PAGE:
Micro-fresnel, maybe. But that problem would be to prevent warpage due to varying light pressure. I still think active phased microwave array is the simplest way to go.

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 Post subject: Re: Space Solar Power
PostPosted: May 11, 2014 11:24 pm 
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Location: Iowa, USA
I was reading a few articles recently about the growing concern over tracking the junk in orbit and the damage they can do to operational satellites. Certain orbits are safer that others. GEO sounds relatively safe but some inconsiderate behavior by other nations has left plenty of junk in that orbit. Currently the issue is dealt with by armoring satellites, evasive maneuvers when big chunks get in the way, and just dumb luck.

Probabilities are on the side of small satellites, less area for critical parts means less chance of something getting damaged. A solar array that is a kilometer wide is not a small target. Solar panels cannot be armored like other devices since it must be able to collect light from the sun. Some holes in a solar panel can be tolerated, perhaps beneficial if it destroys a sub par cell that was sinking current rather than sourcing it. A piece of debris from another satellite can collide with the panel or antenna array and break off pieces, making more debris.

Perhaps my concern is unfounded, perhaps I misunderstood or was given poor information. I just feel the issue of orbital debris needs some mention in the discussion of orbital solar panels since standard methods of addressing the debris problem are incompatible with collecting solar energy with light and thin solar cells and transmitting that energy with a high power antenna array that, because of the laws of physics, must have a size on the order of a kilometer.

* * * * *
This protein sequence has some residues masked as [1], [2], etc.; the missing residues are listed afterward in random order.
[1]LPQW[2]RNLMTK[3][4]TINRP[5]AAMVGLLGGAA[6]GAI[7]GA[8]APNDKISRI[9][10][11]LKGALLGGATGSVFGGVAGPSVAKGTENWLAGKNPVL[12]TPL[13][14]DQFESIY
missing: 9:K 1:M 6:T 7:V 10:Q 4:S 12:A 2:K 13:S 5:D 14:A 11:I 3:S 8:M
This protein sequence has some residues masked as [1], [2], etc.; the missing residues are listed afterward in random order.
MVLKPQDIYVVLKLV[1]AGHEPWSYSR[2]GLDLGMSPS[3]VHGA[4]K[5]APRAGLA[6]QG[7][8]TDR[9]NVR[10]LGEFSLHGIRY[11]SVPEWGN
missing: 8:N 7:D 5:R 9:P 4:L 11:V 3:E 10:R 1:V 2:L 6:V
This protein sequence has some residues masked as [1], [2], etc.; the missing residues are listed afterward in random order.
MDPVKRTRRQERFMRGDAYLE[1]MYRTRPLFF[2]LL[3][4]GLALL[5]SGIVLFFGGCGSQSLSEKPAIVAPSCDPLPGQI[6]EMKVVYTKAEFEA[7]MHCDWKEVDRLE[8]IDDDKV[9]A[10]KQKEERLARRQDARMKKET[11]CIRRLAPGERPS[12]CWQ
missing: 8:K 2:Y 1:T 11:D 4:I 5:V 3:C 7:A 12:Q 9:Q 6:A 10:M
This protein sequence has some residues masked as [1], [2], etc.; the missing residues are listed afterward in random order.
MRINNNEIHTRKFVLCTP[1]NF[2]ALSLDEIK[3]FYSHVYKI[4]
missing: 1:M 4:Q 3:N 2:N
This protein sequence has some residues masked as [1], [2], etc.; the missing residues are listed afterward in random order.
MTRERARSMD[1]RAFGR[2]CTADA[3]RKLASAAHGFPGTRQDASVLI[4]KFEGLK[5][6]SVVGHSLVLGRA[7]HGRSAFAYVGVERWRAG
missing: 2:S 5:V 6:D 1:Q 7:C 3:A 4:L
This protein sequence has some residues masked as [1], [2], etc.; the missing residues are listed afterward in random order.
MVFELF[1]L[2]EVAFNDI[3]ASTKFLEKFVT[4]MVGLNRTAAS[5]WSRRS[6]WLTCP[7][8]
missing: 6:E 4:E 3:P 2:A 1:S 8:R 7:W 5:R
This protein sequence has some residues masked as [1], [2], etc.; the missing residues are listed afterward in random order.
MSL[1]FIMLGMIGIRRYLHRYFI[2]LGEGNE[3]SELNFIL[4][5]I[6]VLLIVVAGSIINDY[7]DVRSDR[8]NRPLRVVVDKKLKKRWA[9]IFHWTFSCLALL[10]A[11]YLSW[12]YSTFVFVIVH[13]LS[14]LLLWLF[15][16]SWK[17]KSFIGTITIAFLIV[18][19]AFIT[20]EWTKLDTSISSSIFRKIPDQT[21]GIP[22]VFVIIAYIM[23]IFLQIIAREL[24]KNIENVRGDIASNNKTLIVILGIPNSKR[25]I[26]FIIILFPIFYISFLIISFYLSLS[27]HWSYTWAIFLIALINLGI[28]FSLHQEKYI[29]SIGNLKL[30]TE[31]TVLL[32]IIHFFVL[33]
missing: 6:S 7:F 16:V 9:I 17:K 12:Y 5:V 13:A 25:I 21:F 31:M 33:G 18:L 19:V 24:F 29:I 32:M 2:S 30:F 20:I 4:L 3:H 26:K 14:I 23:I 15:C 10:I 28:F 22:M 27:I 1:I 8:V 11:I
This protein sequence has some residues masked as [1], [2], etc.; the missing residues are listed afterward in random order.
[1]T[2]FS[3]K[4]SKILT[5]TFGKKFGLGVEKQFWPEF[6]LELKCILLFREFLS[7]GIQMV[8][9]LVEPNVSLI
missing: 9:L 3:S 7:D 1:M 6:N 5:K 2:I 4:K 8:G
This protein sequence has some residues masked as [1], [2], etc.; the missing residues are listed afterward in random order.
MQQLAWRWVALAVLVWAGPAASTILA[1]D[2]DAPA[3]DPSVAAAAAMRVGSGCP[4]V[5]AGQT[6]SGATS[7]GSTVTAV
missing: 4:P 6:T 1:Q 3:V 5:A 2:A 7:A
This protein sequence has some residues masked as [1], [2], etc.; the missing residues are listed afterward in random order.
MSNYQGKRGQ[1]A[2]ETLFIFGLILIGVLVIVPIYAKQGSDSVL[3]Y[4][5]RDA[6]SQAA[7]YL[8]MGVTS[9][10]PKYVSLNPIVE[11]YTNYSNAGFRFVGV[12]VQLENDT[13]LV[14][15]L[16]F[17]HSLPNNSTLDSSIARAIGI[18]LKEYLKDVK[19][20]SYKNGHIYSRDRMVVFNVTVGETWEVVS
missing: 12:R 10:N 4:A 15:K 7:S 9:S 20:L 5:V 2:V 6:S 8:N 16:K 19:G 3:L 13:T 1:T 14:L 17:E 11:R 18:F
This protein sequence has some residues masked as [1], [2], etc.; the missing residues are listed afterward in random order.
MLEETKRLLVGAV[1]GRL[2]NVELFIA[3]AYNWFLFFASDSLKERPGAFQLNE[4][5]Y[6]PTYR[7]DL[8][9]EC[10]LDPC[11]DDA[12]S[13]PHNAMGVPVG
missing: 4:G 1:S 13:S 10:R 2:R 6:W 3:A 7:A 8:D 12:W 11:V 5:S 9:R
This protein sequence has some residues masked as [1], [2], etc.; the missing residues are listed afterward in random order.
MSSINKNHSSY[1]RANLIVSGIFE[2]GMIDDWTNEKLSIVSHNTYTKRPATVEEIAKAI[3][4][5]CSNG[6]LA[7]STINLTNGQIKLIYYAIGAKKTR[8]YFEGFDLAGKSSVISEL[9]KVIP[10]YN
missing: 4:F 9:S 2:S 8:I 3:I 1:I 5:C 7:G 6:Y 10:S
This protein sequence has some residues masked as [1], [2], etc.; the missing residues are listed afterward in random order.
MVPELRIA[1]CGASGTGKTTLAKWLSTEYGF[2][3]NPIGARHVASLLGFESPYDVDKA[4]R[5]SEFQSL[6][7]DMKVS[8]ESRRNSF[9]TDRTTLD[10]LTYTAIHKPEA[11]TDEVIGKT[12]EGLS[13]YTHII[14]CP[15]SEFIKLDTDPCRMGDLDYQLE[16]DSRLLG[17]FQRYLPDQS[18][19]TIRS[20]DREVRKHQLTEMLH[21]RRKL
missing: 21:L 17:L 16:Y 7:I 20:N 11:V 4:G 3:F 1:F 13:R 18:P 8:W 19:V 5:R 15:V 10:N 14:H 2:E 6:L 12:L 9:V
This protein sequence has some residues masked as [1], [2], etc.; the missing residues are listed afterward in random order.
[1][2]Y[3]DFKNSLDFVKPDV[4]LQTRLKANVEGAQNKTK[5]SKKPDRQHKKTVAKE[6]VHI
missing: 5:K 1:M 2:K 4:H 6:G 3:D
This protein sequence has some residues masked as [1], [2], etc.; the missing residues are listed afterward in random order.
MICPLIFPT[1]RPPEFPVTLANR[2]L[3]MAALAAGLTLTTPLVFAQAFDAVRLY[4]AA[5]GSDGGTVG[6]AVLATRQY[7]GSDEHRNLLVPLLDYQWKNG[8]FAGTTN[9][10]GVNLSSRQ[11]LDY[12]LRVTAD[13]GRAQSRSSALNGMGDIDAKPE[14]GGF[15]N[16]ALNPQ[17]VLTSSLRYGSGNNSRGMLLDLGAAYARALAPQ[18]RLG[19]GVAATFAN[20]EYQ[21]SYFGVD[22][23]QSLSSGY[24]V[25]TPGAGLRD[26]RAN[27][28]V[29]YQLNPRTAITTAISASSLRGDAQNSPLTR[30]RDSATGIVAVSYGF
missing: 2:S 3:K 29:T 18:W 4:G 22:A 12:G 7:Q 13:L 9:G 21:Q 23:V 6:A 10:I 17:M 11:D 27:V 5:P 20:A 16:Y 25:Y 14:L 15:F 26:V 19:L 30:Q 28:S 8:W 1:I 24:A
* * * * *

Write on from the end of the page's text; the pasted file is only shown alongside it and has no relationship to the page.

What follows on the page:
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 Post subject: Re: Space Solar Power
PostPosted: May 11, 2014 11:48 pm 
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You could, at relatively low weight addition, coat the non generating side of the PV array with "whipple shielding" which will tend to sink particles rather than generate them - which should turn the array into a net reducer of debris.


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 Post subject: Re: Space Solar Power
PostPosted: May 12, 2014 10:59 am 
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E Ireland wrote:
The only way you can ever get space solar down to a reasonable cost is space based fabrication of components from lunar or asteroidal material.
Lifting something up the well just costs far too much.


That's pretty much what i said when this topic first came up.

Except, you can't cover the initial cost of a good asteroid or lunar base. And you need to (or should) start at GW scale to make the rectennas/receiver combination work.

If or when humanity becomes a space faring nation, then you have your base, and you have your low cost solar power, and you have SSP.

Low cost: Kirk's statement about not closing the business case at zero launch cost was based on the cost of solar 20 years ago. It's a lot cheaper today and will be even cheaper to make in space (with the right infrastructure). Why? Consider a 1km wide solar cell "printer", printing cells onto aluminium foil, in situ. So almost no transport costs compared with getting your heavy aluminium and glass structure onto some guys roof.

Trouble is, no one knows when humanity will become space-faring. Hopefully before the next scheduled major asteroid impact.